George Tall Chief MEd died Aug. 11, 2013, at age 96. He was the oldest known member of the Osage Nation, as well as former chief of the Pawhuska, Okla.-based tribe. He was born Nov. 21, 1916, in Arkansas City, Kan., and, at age 9, he survived the murder of his father during Sage County’s “Reign of Terror,” in which numerous tribal members were slain for access to their land and mineral rights. As a result, he and his four younger brothers were placed in boarding and military schools. An accomplished athlete, he earned a football scholarship to Northeastern A&M College in Miami, Okla., and was a Golden Glove boxing champion for two years in college. He later transferred to the University of Central Oklahoma, where he received his bachelor’s degree. He served as Pacific’s first wrestling coach, leading the program from 1954 to 1963, during which time he also earned his master of education degree. He also coached baseball, was an assistant football coach, and taught nutrition and physical education. He served as a scout for the Baltimore Colts and was a liaison representative between Pacific University and the Dallas Cowboys when the Cowboys held a training camp at Pacific in 1960. He spent half a century in education, as a teacher, coach, principal and superintendent in Oregon, Idaho and Oklahoma. After serving eight years as chief, he became president of the first Osage National Council. He was also inducted into the National Native American Hall of Fame and received the Peace Chief Award.
Virginia Bushong died June 27, 2013, at age 94. She was raised on a homestead in the Sacramento Valley. She attended college for a year and half at Linfield College, then married Jack Bushong in 1938. He started Bushong Logging Company in 1940, and they spent 12 years in Tillamook, Ore., before moving to Idaho. They returned to Forest Grove in 1961, and she finished her bachelor’s degree at Pacific University. She taught elementary physical education in Portland elementary school, then taught junior high school in Sheridan, Ore. She earned a master’s degree in physical education at the University of Oregon, then substitute taught in Prineville and John Day, Ore. She later became the office manager for the U.S. Forest Service in John Day. After retirement, the couple spent the winters in Yuma, Ariz. She was preceded in death by a son, Gary. She is survived by daughter, Jacqueline Shumway; sons, Fred and Charles; 12 grandchildren; 20 great-grandchildren; and six great-great- grandchildren.
Maurice Dale Kimbell died May 10, 2013, at age 71. He attended both Pacific University and Seattle University, then taught high school in Riddle, Gold Beach and John Day, Ore. He also operated a charter fishing boat during the summers in Winchester Bay and Gold Beach, Ore. He married Sharon Vaughn in 1980, and the couple moved to the family ranch in John Day, where he taught at Grant Union High School. After retiring, he moved to Florence, Ore. He is survived by his wife; daughters, Rachel Beer and Colette Kimball; and one granddaughter.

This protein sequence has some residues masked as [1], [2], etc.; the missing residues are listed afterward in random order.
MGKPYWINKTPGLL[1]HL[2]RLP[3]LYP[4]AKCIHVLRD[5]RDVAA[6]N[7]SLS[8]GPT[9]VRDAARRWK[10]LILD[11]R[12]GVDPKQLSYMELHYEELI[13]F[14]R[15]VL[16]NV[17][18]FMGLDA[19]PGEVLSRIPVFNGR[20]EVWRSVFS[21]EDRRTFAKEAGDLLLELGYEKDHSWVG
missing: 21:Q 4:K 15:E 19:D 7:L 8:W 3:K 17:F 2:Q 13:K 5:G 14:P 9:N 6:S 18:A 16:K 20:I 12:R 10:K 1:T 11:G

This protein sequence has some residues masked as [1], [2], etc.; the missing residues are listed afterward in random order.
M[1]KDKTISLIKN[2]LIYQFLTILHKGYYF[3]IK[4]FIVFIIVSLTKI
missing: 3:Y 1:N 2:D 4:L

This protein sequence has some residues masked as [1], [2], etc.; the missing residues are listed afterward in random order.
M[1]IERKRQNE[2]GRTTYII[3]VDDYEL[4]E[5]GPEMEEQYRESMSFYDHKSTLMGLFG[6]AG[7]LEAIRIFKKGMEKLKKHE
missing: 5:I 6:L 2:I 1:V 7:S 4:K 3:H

Larry Allen Williams ’64, OD ’66 died July 3, 2013, at age 81. Born in Rochester, Minn., he spent his youth in Iowa. He enlisted in the U.S. Air Force in 1951 and married Dorothy Newton in 1952. They later divorced. He married Marilyn Graf in 1968. He established his optometric practice in Sioux Falls, S.D., serving the community for nearly 40 years. He was a member of the South Dakota Air National Guard, retiring with the rank of lieutenant colonel. He was preceded in death by his wife, Marilyn, and infant son, Bryan Daniel. He is survived by children, Winston Williams and Laura Kadlee; five grandchildren; and five great-grandchildren.
Dayton F. Arruda died Nov. 3, 2013, at age 71. He was born in Hilo, Hawai’i, the 10th of 16 children. He was active in sports and, after high school, toured Japan for a year as a sumo wrestler with four of his brothers and his father as their coach. While attending Pacific University, he was a “sleeper” with the Hillsboro Fire Department. After graduation, he played professional football with the Victoria Steelers, then returned to Hillsboro Fire Department. He married Susan Beall in 1972, and they divorced in 1998. He served as the chief of the Hillsboro Fire Department from 1972 until his retirement in 1997. He also played the ukulele and sang with the Tualatin Valley Harmony Masters. He is survived by his children, Carrie Aleshire, Jonathan Arruda and Kimo Arruda; 10 grandchildren; and his former wife.